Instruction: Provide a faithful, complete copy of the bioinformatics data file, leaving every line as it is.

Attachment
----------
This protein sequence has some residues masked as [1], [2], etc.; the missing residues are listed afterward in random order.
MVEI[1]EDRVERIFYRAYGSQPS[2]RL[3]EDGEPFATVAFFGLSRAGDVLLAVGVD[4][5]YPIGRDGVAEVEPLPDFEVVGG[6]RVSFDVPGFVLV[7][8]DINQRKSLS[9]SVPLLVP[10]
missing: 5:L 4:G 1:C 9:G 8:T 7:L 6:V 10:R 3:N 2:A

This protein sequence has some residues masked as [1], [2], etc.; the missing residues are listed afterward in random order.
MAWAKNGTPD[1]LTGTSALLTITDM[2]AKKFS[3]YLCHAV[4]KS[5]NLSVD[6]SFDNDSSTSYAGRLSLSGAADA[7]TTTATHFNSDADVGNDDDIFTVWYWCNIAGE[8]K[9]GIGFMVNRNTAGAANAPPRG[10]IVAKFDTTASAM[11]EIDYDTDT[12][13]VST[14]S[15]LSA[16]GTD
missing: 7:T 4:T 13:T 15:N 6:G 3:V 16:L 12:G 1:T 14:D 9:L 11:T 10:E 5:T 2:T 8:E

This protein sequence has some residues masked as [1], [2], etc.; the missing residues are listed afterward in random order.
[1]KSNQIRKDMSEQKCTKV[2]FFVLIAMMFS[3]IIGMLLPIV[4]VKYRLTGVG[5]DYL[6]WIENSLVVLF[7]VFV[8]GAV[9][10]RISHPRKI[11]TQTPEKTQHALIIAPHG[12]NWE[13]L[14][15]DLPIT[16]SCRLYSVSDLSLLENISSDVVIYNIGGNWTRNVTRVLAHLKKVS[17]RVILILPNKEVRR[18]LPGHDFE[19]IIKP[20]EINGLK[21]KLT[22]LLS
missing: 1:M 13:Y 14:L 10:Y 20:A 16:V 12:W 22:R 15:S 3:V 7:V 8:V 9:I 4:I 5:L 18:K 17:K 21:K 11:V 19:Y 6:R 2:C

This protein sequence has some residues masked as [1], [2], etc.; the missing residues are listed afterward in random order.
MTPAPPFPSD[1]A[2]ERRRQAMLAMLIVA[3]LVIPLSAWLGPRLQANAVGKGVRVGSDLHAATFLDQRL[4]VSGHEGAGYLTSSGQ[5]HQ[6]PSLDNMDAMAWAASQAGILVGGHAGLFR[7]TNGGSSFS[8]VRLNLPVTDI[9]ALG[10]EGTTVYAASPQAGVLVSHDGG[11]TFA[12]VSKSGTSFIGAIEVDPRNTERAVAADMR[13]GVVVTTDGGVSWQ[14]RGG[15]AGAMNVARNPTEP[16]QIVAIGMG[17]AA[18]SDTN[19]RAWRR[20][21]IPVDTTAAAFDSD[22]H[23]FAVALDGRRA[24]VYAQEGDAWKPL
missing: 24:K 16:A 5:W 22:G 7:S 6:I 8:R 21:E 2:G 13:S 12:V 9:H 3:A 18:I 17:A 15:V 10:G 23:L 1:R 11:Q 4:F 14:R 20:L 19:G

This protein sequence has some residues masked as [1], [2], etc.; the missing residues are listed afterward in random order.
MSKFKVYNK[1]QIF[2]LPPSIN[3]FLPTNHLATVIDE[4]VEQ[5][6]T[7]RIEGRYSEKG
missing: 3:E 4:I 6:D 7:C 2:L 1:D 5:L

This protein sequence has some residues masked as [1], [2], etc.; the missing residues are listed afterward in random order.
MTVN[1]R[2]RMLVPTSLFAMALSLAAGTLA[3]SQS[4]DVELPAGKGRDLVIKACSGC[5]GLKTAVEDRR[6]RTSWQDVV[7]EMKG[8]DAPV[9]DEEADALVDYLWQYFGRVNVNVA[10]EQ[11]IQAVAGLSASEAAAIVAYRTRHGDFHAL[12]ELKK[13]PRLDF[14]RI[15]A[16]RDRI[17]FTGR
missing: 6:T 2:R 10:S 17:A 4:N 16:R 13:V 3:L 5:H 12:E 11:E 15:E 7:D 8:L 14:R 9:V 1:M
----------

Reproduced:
This protein sequence has some residues masked as [1], [2], etc.; the missing residues are listed afterward in random order.
MVEI[1]EDRVERIFYRAYGSQPS[2]RL[3]EDGEPFATVAFFGLSRAGDVLLAVGVD[4][5]YPIGRDGVAEVEPLPDFEVVGG[6]RVSFDVPGFVLV[7][8]DINQRKSLS[9]SVPLLVP[10]
missing: 5:L 4:G 1:C 9:G 8:T 7:L 6:V 10:R 3:N 2:A

This protein sequence has some residues masked as [1], [2], etc.; the missing residues are listed afterward in random order.
MAWAKNGTPD[1]LTGTSALLTITDM[2]AKKFS[3]YLCHAV[4]KS[5]NLSVD[6]SFDNDSSTSYAGRLSLSGAADA[7]TTTATHFNSDADVGNDDDIFTVWYWCNIAGE[8]K[9]GIGFMVNRNTAGAANAPPRG[10]IVAKFDTTASAM[11]EIDYDTDT[12][13]VST[14]S[15]LSA[16]GTD
missing: 7:T 4:T 13:T 15:N 6:G 3:V 16:L 12:G 1:T 14:D 9:L 11:T 10:E 5:T 2:T 8:E

This protein sequence has some residues masked as [1], [2], etc.; the missing residues are listed afterward in random order.
[1]KSNQIRKDMSEQKCTKV[2]FFVLIAMMFS[3]IIGMLLPIV[4]VKYRLTGVG[5]DYL[6]WIENSLVVLF[7]VFV[8]GAV[9][10]RISHPRKI[11]TQTPEKTQHALIIAPHG[12]NWE[13]L[14][15]DLPIT[16]SCRLYSVSDLSLLENISSDVVIYNIGGNWTRNVTRVLAHLKKVS[17]RVILILPNKEVRR[18]LPGHDFE[19]IIKP[20]EINGLK[21]KLT[22]LLS
missing: 1:M 13:Y 14:L 10:Y 20:A 16:V 12:W 22:R 15:S 3:V 7:V 8:V 9:I 4:I 5:L 18:K 17:K 21:K 11:V 19:Y 6:R 2:C

This protein sequence has some residues masked as [1], [2], etc.; the missing residues are listed afterward in random order.
MTPAPPFPSD[1]A[2]ERRRQAMLAMLIVA[3]LVIPLSAWLGPRLQANAVGKGVRVGSDLHAATFLDQRL[4]VSGHEGAGYLTSSGQ[5]HQ[6]PSLDNMDAMAWAASQAGILVGGHAGLFR[7]TNGGSSFS[8]VRLNLPVTDI[9]ALG[10]EGTTVYAASPQAGVLVSHDGG[11]TFA[12]VSKSGTSFIGAIEVDPRNTERAVAADMR[13]GVVVTTDGGVSWQ[14]RGG[15]AGAMNVARNPTEP[16]QIVAIGMG[17]AA[18]SDTN[19]RAWRR[20][21]IPVDTTAAAFDSD[22]H[23]FAVALDGRRA[24]VYAQEGDAWKPL
missing: 24:K 16:A 5:W 22:G 7:S 6:I 8:R 21:E 2:G 13:S 12:V 9:H 3:A 18:I 17:A 15:V 10:G 23:L 1:R 11:Q 4:F 14:R 20:L 19:G

This protein sequence has some residues masked as [1], [2], etc.; the missing residues are listed afterward in random order.
MSKFKVYNK[1]QIF[2]LPPSIN[3]FLPTNHLATVIDE[4]VEQ[5][6]T[7]RIEGRYSEKG
missing: 3:E 4:I 6:D 7:C 2:L 1:D 5:L

This protein sequence has some residues masked as [1], [2], etc.; the missing residues are listed afterward in random order.
MTVN[1]R[2]RMLVPTSLFAMALSLAAGTLA[3]SQS[4]DVELPAGKGRDLVIKACSGC[5]GLKTAVEDRR[6]RTSWQDVV[7]EMKG[8]DAPV[9]DEEADALVDYLWQYFGRVNVNVA[10]EQ[11]IQAVAGLSASEAAAIVAYRTRHGDFHAL[12]ELKK[13]PRLDF[14]RI[15]A[16]RDRI[17]FTGR
missing: 6:T 2:R 10:S 17:A 4:N 16:R 13:V 3:L 5:H 12:E 11:E 15:E 7:D 8:L 14:R 9:V 1:M